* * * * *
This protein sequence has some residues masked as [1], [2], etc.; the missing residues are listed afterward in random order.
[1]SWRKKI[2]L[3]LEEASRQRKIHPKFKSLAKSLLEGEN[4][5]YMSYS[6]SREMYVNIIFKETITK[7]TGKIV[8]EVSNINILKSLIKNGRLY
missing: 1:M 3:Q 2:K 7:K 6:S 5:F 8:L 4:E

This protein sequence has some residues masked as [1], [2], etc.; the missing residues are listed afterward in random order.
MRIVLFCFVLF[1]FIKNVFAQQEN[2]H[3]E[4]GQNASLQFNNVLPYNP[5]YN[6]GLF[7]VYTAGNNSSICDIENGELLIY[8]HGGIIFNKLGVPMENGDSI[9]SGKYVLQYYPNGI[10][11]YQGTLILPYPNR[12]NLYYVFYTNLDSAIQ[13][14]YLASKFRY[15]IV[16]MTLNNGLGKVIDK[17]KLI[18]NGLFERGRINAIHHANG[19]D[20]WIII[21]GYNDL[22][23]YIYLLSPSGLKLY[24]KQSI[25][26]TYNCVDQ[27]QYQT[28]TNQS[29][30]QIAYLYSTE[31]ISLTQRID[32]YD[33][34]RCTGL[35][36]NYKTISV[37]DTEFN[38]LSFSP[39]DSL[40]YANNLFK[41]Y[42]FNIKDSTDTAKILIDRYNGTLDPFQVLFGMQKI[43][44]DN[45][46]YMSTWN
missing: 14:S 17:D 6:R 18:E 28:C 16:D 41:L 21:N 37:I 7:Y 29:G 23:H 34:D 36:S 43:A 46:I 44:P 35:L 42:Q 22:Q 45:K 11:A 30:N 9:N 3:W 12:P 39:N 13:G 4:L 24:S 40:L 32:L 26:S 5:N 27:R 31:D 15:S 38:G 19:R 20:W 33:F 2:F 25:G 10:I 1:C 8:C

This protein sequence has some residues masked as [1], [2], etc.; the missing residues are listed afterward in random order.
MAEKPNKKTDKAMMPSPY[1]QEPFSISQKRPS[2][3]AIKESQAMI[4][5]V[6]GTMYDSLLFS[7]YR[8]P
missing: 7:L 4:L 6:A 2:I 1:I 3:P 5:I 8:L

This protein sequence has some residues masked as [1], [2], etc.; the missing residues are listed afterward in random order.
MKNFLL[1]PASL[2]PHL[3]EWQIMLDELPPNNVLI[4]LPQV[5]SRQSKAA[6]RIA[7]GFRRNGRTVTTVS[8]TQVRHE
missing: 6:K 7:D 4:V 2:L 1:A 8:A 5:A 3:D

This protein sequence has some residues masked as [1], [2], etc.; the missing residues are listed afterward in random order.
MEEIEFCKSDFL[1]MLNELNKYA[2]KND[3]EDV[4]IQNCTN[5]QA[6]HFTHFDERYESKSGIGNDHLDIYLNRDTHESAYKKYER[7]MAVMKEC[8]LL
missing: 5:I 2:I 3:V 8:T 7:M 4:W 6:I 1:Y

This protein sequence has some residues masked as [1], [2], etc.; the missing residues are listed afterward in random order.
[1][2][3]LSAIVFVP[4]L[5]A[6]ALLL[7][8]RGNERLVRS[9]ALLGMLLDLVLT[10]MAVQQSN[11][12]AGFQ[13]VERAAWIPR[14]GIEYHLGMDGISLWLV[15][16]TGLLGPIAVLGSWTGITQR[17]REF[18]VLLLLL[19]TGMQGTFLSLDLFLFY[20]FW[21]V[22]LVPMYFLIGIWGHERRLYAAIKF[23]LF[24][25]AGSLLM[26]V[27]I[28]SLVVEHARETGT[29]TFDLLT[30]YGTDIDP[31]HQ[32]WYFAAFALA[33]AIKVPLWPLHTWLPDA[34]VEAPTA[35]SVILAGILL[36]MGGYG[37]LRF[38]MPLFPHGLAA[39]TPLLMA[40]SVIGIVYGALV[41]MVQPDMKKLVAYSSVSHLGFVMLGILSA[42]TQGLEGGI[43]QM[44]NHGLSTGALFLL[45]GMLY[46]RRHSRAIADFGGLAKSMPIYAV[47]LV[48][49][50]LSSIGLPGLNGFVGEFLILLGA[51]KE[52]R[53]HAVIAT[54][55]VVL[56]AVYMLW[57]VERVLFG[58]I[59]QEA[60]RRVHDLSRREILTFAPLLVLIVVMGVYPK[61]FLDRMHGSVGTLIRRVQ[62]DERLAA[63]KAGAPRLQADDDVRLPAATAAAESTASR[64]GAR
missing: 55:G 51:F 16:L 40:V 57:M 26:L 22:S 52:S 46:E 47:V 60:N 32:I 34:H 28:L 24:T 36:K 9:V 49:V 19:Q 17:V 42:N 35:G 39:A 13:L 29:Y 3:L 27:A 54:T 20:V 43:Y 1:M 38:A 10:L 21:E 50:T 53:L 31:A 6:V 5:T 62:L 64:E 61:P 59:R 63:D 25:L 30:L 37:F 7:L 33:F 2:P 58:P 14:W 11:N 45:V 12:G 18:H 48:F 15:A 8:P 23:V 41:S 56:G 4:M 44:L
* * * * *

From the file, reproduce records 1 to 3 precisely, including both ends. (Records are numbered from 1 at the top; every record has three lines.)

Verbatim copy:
This protein sequence has some residues masked as [1], [2], etc.; the missing residues are listed afterward in random order.
[1]SWRKKI[2]L[3]LEEASRQRKIHPKFKSLAKSLLEGEN[4][5]YMSYS[6]SREMYVNIIFKETITK[7]TGKIV[8]EVSNINILKSLIKNGRLY
missing: 1:M 3:Q 2:K 7:K 6:S 5:F 8:L 4:E

This protein sequence has some residues masked as [1], [2], etc.; the missing residues are listed afterward in random order.
MRIVLFCFVLF[1]FIKNVFAQQEN[2]H[3]E[4]GQNASLQFNNVLPYNP[5]YN[6]GLF[7]VYTAGNNSSICDIENGELLIY[8]HGGIIFNKLGVPMENGDSI[9]SGKYVLQYYPNGI[10][11]YQGTLILPYPNR[12]NLYYVFYTNLDSAIQ[13][14]YLASKFRY[15]IV[16]MTLNNGLGKVIDK[17]KLI[18]NGLFERGRINAIHHANG[19]D[20]WIII[21]GYNDL[22][23]YIYLLSPSGLKLY[24]KQSI[25][26]TYNCVDQ[27]QYQT[28]TNQS[29][30]QIAYLYSTE[31]ISLTQRID[32]YD[33][34]RCTGL[35][36]NYKTISV[37]DTEFN[38]LSFSP[39]DSL[40]YANNLFK[41]Y[42]FNIKDSTDTAKILIDRYNGTLDPFQVLFGMQKI[43][44]DN[45][46]YMSTWN
missing: 14:S 17:D 6:R 18:E 28:C 16:D 41:L 21:N 37:I 7:Y 29:G 23:H 34:D 36:S 43:A 46:I 44:P 35:L 42:Q 22:Q 45:K 11:A 30:N 9:N 3:W 12:P 39:N 13:G 4:L 24:S 40:L 32:L 26:S 5:N 27:R 31:D 15:S 38:G 19:R 20:W 33:F 2:F 25:G 10:I 1:C 8:C

This protein sequence has some residues masked as [1], [2], etc.; the missing residues are listed afterward in random order.
MAEKPNKKTDKAMMPSPY[1]QEPFSISQKRPS[2][3]AIKESQAMI[4][5]V[6]GTMYDSLLFS[7]YR[8]P
missing: 7:L 4:L 6:A 2:I 1:I 3:P 5:I 8:L